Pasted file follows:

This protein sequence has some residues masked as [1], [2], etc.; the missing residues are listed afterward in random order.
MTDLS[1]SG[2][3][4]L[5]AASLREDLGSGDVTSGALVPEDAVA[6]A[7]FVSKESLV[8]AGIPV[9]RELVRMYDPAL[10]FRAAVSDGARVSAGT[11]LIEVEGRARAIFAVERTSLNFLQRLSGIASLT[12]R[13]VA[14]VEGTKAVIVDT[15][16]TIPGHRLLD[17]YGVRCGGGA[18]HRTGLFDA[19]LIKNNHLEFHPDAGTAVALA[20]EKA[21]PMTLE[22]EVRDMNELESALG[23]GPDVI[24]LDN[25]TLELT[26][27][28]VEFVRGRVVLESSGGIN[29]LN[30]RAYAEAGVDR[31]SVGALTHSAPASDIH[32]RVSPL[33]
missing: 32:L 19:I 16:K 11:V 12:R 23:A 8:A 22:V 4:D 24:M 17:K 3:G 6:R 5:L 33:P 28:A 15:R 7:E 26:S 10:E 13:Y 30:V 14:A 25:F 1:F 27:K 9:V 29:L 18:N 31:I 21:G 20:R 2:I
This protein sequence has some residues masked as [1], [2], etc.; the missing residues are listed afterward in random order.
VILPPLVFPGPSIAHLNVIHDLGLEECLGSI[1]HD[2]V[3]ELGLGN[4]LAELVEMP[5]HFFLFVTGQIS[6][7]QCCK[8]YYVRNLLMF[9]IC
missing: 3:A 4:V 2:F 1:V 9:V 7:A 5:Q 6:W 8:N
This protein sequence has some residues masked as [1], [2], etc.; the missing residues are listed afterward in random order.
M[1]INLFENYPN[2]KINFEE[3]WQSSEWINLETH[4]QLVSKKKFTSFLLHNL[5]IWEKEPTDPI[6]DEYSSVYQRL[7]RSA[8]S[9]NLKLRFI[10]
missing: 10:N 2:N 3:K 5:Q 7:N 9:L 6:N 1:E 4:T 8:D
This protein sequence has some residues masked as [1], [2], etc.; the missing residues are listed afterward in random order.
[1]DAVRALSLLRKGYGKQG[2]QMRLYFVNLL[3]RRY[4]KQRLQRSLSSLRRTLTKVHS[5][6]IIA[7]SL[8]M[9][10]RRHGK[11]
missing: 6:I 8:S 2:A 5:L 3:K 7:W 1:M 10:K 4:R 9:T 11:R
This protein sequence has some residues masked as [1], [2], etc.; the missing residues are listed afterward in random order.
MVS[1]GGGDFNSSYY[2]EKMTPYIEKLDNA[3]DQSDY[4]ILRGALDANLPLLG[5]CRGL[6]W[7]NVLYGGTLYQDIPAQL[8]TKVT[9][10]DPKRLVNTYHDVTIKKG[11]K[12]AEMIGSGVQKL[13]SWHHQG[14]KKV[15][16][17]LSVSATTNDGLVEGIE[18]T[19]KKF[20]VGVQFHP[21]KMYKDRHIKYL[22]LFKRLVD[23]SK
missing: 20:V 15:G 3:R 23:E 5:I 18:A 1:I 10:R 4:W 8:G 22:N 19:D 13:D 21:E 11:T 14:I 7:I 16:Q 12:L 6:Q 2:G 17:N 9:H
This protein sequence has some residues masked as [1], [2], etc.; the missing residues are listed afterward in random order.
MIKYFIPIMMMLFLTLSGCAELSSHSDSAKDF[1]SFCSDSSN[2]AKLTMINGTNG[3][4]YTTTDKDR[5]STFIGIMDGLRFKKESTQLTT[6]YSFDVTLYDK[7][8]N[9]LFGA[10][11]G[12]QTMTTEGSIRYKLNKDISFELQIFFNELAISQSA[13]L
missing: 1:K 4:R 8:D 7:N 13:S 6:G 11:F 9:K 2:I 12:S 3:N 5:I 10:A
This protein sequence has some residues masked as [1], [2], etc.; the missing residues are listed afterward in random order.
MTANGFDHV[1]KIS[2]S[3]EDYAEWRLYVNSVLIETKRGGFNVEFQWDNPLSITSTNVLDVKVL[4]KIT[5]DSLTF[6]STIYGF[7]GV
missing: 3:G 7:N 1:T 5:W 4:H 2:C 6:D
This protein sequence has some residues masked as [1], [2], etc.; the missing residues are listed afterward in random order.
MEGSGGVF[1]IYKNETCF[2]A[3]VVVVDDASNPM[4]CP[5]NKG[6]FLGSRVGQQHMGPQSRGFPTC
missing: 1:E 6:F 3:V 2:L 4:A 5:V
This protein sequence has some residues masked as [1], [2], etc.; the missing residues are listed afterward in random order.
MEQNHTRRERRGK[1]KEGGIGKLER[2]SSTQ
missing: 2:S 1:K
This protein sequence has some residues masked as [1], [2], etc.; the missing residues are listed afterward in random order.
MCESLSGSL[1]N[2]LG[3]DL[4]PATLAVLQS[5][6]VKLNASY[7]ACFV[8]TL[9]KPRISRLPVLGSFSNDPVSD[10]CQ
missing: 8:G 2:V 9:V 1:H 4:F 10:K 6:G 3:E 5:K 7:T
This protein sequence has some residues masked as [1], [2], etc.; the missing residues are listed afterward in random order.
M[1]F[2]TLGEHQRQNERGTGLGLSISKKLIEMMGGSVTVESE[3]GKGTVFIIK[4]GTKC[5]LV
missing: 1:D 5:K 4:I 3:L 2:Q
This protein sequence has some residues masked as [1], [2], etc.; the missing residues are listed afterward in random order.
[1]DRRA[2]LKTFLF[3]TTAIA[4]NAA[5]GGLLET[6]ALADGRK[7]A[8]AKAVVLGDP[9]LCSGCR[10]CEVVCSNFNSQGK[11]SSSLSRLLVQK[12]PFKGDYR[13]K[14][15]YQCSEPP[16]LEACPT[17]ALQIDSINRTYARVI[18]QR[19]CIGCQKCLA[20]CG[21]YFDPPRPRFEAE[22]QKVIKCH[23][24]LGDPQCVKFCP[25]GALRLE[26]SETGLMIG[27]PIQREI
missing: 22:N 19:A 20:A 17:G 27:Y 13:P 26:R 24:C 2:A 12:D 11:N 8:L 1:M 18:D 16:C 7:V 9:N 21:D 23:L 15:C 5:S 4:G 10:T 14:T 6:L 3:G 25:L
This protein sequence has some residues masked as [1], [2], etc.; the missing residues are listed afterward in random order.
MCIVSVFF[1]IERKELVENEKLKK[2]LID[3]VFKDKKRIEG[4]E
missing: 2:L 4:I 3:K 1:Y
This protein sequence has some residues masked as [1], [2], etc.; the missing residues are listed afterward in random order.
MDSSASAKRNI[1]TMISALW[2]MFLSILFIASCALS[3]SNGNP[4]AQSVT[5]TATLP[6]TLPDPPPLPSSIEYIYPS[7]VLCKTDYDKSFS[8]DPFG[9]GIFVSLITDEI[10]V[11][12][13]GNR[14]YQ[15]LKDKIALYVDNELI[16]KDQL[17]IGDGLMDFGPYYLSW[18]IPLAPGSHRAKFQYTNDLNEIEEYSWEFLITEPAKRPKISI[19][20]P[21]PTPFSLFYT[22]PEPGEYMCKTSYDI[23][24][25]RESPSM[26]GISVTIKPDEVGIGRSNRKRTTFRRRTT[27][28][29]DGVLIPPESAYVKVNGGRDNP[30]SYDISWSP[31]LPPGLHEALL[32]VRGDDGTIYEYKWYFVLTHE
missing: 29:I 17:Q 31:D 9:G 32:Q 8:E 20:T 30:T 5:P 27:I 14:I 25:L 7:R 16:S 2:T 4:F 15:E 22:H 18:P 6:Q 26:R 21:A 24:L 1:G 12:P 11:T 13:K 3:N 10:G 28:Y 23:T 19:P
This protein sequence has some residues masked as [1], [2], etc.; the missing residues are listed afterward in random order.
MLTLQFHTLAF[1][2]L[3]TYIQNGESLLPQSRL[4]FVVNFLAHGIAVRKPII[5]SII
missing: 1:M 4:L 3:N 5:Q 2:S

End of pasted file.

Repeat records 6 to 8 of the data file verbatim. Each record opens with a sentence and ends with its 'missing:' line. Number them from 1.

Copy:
This protein sequence has some residues masked as [1], [2], etc.; the missing residues are listed afterward in random order.
MIKYFIPIMMMLFLTLSGCAELSSHSDSAKDF[1]SFCSDSSN[2]AKLTMINGTNG[3][4]YTTTDKDR[5]STFIGIMDGLRFKKESTQLTT[6]YSFDVTLYDK[7][8]N[9]LFGA[10][11]G[12]QTMTTEGSIRYKLNKDISFELQIFFNELAISQSA[13]L
missing: 1:K 4:R 8:D 7:N 13:S 6:G 11:F 9:K 2:I 12:S 3:N 5:I 10:A
This protein sequence has some residues masked as [1], [2], etc.; the missing residues are listed afterward in random order.
MTANGFDHV[1]KIS[2]S[3]EDYAEWRLYVNSVLIETKRGGFNVEFQWDNPLSITSTNVLDVKVL[4]KIT[5]DSLTF[6]STIYGF[7]GV
missing: 3:G 7:N 1:T 5:W 4:H 2:C 6:D
This protein sequence has some residues masked as [1], [2], etc.; the missing residues are listed afterward in random order.
MEGSGGVF[1]IYKNETCF[2]A[3]VVVVDDASNPM[4]CP[5]NKG[6]FLGSRVGQQHMGPQSRGFPTC
missing: 1:E 6:F 3:V 2:L 4:A 5:V